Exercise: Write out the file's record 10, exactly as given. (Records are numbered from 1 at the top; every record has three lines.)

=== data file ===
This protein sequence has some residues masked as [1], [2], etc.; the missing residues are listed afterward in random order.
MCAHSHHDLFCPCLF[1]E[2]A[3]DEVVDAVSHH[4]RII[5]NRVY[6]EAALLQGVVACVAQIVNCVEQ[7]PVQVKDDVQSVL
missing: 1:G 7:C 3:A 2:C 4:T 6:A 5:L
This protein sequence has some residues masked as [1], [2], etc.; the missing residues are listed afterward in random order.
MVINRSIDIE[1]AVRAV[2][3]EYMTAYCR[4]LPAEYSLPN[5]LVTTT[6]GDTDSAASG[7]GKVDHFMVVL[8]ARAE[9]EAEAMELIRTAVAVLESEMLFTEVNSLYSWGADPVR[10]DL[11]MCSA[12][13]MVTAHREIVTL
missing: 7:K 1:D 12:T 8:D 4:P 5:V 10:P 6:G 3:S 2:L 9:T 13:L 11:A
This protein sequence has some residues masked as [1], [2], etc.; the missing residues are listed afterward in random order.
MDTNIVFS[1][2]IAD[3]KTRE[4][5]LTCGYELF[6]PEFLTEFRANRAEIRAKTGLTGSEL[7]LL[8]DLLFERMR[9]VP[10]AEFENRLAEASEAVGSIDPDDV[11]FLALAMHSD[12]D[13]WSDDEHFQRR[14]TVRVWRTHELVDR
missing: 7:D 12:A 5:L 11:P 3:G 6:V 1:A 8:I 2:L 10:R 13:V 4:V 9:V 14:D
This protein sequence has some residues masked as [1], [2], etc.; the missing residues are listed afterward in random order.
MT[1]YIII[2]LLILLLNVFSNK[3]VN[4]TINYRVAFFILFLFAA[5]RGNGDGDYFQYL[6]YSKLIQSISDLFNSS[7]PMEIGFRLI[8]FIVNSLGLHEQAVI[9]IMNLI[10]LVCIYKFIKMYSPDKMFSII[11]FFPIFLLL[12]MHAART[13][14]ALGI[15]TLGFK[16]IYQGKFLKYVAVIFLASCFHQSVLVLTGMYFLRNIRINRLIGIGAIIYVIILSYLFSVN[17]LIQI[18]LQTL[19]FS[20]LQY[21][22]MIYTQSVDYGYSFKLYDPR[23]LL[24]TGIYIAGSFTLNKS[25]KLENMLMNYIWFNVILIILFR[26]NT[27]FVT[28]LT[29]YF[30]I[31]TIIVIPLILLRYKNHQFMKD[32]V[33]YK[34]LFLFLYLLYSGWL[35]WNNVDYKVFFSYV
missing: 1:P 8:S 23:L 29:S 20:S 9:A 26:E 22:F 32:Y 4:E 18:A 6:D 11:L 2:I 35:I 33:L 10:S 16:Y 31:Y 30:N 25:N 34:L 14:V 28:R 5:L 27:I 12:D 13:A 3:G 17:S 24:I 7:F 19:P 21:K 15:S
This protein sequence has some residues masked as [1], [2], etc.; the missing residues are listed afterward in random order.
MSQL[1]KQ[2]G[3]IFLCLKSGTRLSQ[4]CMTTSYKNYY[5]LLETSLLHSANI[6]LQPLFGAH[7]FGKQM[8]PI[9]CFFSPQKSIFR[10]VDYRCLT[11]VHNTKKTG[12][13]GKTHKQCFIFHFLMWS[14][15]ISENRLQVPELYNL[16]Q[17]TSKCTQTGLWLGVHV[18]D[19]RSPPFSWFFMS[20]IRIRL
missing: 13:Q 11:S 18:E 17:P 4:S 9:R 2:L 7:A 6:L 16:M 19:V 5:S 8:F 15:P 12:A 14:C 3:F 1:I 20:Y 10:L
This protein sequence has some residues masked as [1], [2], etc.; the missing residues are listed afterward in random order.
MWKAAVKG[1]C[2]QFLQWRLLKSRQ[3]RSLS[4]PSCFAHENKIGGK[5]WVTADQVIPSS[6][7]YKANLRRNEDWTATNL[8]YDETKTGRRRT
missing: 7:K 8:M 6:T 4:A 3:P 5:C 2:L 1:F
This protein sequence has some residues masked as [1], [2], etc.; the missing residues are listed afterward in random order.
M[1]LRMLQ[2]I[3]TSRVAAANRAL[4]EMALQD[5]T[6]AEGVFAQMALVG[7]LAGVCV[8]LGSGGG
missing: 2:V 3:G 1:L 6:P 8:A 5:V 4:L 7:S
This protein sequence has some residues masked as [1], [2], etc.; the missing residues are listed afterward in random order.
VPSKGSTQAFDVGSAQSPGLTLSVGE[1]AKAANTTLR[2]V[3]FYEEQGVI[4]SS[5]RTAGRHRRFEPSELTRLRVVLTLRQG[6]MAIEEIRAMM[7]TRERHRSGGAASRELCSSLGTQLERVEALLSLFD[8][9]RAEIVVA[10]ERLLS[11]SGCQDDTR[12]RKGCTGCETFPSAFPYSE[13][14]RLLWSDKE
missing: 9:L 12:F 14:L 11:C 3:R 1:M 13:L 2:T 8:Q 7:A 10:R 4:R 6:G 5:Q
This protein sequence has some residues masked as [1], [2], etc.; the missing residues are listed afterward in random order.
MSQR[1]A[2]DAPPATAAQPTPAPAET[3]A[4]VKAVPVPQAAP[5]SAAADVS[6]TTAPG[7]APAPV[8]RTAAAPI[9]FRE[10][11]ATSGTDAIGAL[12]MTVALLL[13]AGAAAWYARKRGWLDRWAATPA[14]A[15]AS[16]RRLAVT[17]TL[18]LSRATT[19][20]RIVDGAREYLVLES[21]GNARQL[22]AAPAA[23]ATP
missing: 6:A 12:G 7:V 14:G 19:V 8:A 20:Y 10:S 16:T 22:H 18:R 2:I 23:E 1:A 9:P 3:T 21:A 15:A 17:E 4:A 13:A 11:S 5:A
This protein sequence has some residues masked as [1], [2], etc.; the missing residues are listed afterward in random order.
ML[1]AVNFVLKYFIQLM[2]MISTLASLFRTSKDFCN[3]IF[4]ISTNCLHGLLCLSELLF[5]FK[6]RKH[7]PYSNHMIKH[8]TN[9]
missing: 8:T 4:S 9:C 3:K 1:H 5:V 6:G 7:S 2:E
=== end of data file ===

This protein sequence has some residues masked as [1], [2], etc.; the missing residues are listed afterward in random order.
ML[1]AVNFVLKYFIQLM[2]MISTLASLFRTSKDFCN[3]IF[4]ISTNCLHGLLCLSELLF[5]FK[6]RKH[7]PYSNHMIKH[8]TN[9]
missing: 8:T 4:S 9:C 3:K 1:H 5:V 6:G 7:S 2:E